Sears to slash 400 corporate jobs as retail chain continues cost cuts

Ailing department-store chain Sears Holdings is cutting 400 corporate jobs and an unknown number of other positions as it seeks stability following a series of missteps compounded by the retail industry's crisis.

Sears said Tuesday that the latest round of cuts is included in its $1.25 billion cost-cutting plan unveiled earlier this year.

Those cuts include a stealth round 66 additional store closures confirmed last week, which includes 49 Kmart locations. That added to a previous list of 180 stores the company announced would close earlier this year.

The retailer said Tuesday it had already slashed nearly $1 billion and would achieve its cost-cutting goal for the year. The corporate positions are largely located at the company's headquarters in Hoffman Estates, Ill.

Sears spokesman Howard Riefs declined to provide a figure on the size of the company's corporate workforce. The retailer had 140,000 employees overall as of Jan. 28, according to a public filing.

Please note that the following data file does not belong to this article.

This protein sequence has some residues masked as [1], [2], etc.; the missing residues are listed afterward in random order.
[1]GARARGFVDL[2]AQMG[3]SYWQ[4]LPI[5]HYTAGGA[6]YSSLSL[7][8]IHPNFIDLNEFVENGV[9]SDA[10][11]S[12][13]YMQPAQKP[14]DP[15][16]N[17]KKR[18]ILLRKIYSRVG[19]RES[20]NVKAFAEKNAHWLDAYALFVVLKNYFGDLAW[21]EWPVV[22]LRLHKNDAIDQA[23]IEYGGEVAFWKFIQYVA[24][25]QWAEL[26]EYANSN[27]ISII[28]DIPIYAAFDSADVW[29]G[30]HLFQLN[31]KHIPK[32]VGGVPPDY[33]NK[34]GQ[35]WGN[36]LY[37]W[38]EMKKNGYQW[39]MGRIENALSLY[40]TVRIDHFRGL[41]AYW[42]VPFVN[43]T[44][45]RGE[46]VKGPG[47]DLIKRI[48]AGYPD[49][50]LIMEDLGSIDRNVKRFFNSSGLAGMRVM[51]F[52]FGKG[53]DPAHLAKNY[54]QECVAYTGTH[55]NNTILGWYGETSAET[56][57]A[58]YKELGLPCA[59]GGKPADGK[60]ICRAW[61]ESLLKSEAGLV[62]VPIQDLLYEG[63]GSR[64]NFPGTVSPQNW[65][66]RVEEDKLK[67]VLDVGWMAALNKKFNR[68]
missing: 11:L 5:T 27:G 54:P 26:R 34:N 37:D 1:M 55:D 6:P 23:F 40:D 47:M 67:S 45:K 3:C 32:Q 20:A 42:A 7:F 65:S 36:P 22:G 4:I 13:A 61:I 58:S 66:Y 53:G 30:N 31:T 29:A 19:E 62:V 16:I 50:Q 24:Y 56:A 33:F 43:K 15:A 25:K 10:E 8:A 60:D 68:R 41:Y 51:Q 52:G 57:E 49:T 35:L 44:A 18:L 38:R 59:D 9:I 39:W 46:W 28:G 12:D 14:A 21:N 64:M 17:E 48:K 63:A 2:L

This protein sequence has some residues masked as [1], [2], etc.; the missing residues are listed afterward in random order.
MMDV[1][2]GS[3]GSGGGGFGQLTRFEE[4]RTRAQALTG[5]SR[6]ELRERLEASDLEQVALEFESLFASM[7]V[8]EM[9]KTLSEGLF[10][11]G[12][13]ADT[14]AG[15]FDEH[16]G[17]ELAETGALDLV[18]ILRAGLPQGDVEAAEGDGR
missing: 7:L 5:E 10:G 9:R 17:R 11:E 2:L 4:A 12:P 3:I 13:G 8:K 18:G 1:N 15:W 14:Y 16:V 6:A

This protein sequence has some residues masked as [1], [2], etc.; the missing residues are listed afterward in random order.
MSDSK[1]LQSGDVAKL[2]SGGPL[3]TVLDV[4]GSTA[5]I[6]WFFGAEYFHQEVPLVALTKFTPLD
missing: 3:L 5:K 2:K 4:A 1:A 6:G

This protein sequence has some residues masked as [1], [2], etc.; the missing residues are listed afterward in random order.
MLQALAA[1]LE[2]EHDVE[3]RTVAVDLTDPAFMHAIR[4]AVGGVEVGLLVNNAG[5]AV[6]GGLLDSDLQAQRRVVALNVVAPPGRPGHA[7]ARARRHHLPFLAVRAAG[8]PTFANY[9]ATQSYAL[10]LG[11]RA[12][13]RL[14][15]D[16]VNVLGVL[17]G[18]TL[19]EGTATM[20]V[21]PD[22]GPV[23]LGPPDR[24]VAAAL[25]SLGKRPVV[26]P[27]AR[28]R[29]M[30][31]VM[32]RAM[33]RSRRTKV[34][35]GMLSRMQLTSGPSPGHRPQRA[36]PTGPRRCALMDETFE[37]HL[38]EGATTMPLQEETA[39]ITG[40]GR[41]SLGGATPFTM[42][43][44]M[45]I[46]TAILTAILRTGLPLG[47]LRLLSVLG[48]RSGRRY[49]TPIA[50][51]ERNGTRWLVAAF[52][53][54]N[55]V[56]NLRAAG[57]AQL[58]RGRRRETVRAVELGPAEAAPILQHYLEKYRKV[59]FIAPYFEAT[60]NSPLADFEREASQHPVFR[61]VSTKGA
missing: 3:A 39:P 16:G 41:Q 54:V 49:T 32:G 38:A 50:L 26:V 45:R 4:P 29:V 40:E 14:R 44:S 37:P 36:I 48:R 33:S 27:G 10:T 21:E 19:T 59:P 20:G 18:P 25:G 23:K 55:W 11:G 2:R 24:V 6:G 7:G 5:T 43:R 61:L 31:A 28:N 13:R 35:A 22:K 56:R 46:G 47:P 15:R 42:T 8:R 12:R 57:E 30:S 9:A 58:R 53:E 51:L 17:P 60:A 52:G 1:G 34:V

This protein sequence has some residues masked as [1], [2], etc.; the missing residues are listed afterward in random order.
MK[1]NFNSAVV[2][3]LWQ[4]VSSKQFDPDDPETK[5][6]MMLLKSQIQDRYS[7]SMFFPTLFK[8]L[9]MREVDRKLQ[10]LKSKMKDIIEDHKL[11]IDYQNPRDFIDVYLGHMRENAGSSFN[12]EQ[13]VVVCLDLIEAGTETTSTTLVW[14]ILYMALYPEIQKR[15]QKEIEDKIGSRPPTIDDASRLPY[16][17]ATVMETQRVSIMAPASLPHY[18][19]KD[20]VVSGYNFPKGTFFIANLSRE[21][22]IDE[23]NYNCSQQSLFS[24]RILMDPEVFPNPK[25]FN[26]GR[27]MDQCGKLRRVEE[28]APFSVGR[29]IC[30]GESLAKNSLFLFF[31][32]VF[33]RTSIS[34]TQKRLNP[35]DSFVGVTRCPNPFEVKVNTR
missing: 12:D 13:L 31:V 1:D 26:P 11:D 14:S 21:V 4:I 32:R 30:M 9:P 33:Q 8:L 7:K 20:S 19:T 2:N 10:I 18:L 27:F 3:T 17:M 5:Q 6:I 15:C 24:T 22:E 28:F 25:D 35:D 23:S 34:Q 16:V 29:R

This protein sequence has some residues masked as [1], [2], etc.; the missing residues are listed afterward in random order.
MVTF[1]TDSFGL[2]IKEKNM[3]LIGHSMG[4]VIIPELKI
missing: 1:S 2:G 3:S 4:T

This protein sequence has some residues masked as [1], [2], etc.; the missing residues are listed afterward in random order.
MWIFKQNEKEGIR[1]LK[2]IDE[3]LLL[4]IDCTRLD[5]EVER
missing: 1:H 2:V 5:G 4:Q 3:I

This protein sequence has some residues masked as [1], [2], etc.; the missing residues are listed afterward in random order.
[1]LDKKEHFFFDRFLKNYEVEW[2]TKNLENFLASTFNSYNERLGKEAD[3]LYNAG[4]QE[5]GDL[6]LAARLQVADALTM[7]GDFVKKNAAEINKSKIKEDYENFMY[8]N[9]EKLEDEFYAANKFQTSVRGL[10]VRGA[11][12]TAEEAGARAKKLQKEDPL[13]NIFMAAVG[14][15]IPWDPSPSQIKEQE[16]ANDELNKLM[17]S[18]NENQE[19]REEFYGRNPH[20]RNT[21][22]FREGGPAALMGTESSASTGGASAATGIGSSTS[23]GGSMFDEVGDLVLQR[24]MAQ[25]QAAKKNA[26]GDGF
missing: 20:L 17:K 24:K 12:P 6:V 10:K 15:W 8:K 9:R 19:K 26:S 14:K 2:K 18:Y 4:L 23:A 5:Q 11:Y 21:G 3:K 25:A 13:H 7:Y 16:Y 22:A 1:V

The company also said it would cut an unspecified number of "positions at our field operations."

"While the total number of people who are directly affected represents a small fraction of our total headcount, we are conscious of the impact on individual employees," Sears said in a statement. "We are providing eligible associates severance compensation and transition assistance."

The cost cuts have generally pleased investors. Still, the company is facing widespread speculation that its destiny is bankruptcy court after it failed to reinvent itself in the online age.

But CEO Eddie Lampert lashed out in May at the "many commentators" who "have rushed to conclusions" about Sears' future. Sears is "fighting like hell" to turn the corner, he said at the time.

"Not only have these predictions been off the mark and based on incomplete and selective information or biased sources, but they have also been harmful," Lampert said in a blog post. "We have spent a lot of time educating many external stakeholders — we need each other for success — and while it hasn’t been easy, we are still here and fighting hard."

 

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